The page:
Day 2 :
Chulalongkorn University, Thailand
Keynote: Title: Evaluation of Monomeric Sugar Yield from Various Grasses Grown in Thailand as Biofuel Feedstock by Two-Stage Pretreatment Process
Time : 10:00-10:30
Sujitra Wongkasemjit has completed her PhD from West Virginia University and Post-doctoral studies from Food and Drug Administration, USA. She is a Professor of Petroleum and Petrochemical College, Chulalongkorn University. She has published more than 100 papers in reputed journals, 7 local patents, 2/3 books/book chapters, and more than 200 international presentations
Napier grass (Pennisetum purpureum), Tiger grass (Thysanolaena maxima), Mission grass (Pennisetum polystachyon), Kans grass (Saccharum spontaneum) and Giant reed (Arundo donax) were locally collected to test as bioethanol feedstock. All grasses, showing high cellulose and hemicellulose compositions, were treated by a two-stage microwave/ chemical pretreatment method. The optimum conditions of the pretreatment were investigated and the maximum monomeric sugar yields were compared. The microwave-assisted NaOH and H2SO4 with 15:1 liquid to solid ratio were studied by varying catalyst concentration, temperature, and time to maximize the amount of the obtained monomeric sugar. The maximum monomeric sugars released from microwave-assisted NaOH pretreatment were 5.57 g (at 60C/10 min, 0.5%(w/v) NaOH for Napier grass), 6.45 g (at 140C/15 min, 1%(w/v) NaOH for Tiger grass), 6.56 g (at 120C/10 min, 3%(w/v) NaOH for Mission grass), 6.78 g (at 80C/5 min, 5%(w/v) NaOH for Kans grass), and 6.84 g (at 120C/5 min, 5%(w/v) NaOH for Giant reed) per 100 g biomass, while maximum monomeric sugars from microwave-assisted H2SO4 pretreatment were 42.03 g (at 160C/15 min, 1%(w/v) H2SO4 for Napier grass), 30.37 g (at 200C/5 min, 0.5%(w/v) H2SO4 for Tiger grass), 34.34 g (at 200C/5 min, 1%(w/v) H2SO4 for Mission grass), 33.76 g (at 200C/10 min, 0.5%(w/v) H2SO4 for Kans grass), and 31.91 g (at 180C/30 min, 0.5%(w/v) H2SO4 for Giant reed) per 100 g biomass.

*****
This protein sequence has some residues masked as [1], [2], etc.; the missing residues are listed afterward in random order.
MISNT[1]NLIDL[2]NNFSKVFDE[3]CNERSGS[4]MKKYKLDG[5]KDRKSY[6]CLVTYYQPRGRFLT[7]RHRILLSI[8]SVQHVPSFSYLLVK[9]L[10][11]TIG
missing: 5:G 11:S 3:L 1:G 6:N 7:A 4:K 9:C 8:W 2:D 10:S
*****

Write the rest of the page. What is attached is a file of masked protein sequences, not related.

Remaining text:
Muroran Institute of Technology, Japan
He has completed his PhD at the age of 28 years from Hokkaido University, Japan and postdoctoral studies from United Kingdom and Sweden. After that he became assistant professor and associated Professors at Hokkaido Univ., and Professor of Muroran Inst. of Tech., Japan. Moreover he also became a senior research director at National Institute of Advanced Industrial Science & Tech. (AIST) Tsukuba, Japan, and Guest Professor at Paris Univ. in France.
The highly stereoregular preparation of mono-substituted polyacetylenes (SPA)s as one of the π-conjugated helical polymers was performed using an [Rh(norbornadiene)Cl]2-triethylamine catalyst. The SPAs are expected as new advanced materials due to semiconductivity, NLO properties, external stimulus responsibility, enantioselectivity, and oxygen permeability. These properties are related to the geometrical structure and higher-order structure of the helical main-chain in the solid phase. Therefore, we have investigated whether the geometrical and helical structures of the SPAs can be controlled through molecular design and/or external stimuli. The p-n-hexyloxyphenylacetylene (pPA) monomer has been stereoregularly polymerized using the Rh catalyst at 25 °C. When ethanol and n-hexane were used as the polymerization solvents, a yellow P(Y), and its red P(R) were obtained, respectively.1 The diffuse reflective UV-vis spectra of these polymers showed max at 445 and 575 nm, respectively. The WAXS patterns of P(Y) and P(R) exhibited hexagonal columnar structures which were attributed to the stretched and contracted helices, respectively. Additionally, P(Y) was irreversibly transformed into a reddish-black P(Y➞B), whose columnar diameter was identical to that of P(R) when heated at 80 °C for1 h. These findings suggest a thermally irreversible rearrangement from a thermally unstable P(Y) with a stretched helix to a stable P(Y➞B) with a contracted helix